Unlike the 2017 version, the new 2022 has M versions on tap. First up is the M40i with its 3.0L turbocharged 6-cylinder aided by a mild hybrid assist to attain 382 horsepower and 369 lb.-ft. of torque. Fuel economy remains good here at 21/27 mpg. The X3 M tunes the same six-cylinder to 473 horsepower. The top of the range X3 M Competition maxes out at 503 horsepower. Both get just 14/19 mpg.

Driving & Performance

2017 BMW X3 - press.bmwgroup.com
2017 BMW X3 - press.bmwgroup.com

The last generation 2017 BMW X3 was plenty impressive even before the recent engine upgrades. The four-cylinder is lively, with enough power to shuttle the X3 from zero to 60 in the mid-6-second range. The six-cylinder shaves about 1.5 seconds off that time and offers a good punch in passing. The diesel is much slower but makes up for it with stellar gas mileage. The real highlight of the X3 is the car-like handling. Despite the crossover profile, the X3 maneuvers like a much shorter vehicle.

2022 BMW X3 - bmwusa.com
2022 BMW X3 - bmwusa.com

The new 2022 BMW X3 is also athletic and eager to let loose, even before we consider the new engine options. The slightly more powerful four-cylinder is still decent for daily driving while adding a little extra pop under the accelerator. The new M car offerings scale from great to slightly absurd. The M40i stands out as the sweet spot of cost, efficiency (with that mild-hybrid assist), and overall power. The new six-cylinder now rockets from zero to 60 in 4.4 seconds. The X3 M and M Competition offer a ton of power for such a small vehicle but come with a significant price bump.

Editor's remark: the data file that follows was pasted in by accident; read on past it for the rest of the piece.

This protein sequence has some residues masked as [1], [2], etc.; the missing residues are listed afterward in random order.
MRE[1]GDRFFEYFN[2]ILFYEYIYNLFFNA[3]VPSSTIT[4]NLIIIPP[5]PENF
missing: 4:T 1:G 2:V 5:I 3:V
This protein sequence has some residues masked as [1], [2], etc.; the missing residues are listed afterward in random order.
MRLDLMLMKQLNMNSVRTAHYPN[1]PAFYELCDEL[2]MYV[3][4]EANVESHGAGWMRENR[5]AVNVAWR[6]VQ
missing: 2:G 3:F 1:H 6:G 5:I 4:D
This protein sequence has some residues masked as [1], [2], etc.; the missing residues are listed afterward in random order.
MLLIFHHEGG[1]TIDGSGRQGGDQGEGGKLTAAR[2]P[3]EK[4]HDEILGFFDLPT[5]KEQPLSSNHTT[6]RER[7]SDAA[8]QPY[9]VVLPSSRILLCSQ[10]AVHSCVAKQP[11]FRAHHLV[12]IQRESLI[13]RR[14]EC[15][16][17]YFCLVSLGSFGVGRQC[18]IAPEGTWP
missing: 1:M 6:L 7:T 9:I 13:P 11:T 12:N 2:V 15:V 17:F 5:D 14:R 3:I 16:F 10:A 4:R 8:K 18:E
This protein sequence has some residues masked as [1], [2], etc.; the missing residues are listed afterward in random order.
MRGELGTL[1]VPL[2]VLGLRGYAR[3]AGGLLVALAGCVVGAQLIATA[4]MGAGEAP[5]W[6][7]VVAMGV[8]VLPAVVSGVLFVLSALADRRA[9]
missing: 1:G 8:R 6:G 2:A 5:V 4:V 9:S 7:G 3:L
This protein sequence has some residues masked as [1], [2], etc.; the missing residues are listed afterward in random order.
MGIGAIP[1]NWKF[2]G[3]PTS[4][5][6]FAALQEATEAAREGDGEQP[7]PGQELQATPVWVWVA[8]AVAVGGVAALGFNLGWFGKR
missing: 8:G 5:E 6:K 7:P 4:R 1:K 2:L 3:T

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Both the 2017 and 2022 X3s do come with one glaring deficiency. The steering, while light and responsive, is numb and notably less communicative than segment rivals.

Comfort & Interior

Just as the engine bay saw important changes, so too has the X3’s interior. The 2017 X3’s interior features comfortable seats, attractive styling, and a good assortment of standard features that are on par with the rest of the segment. Standard features include a 9-speaker stereo, HD radio, and Bluetooth but no Android Auto or Apple CarPlay integration. The infotainment screen is also fairly small by today’s standards at 6.5-inches.

The new generation 2018 X3 received a revamped interior and the new 2022 refreshes it yet again. The new interior offers a more refined and cohesive design along with more standard features like a power sports seats, dual-zone climate control, and a new larger 10.25-inch infotainment touchscreen. The seats in the X3 remain a highpoint with just the right amount of bolstering and give to feel secure and cossetted at the same time.

Trims & Features

2017 BMW X3 - press.bmwgroup.com
2017 BMW X3 - press.bmwgroup.com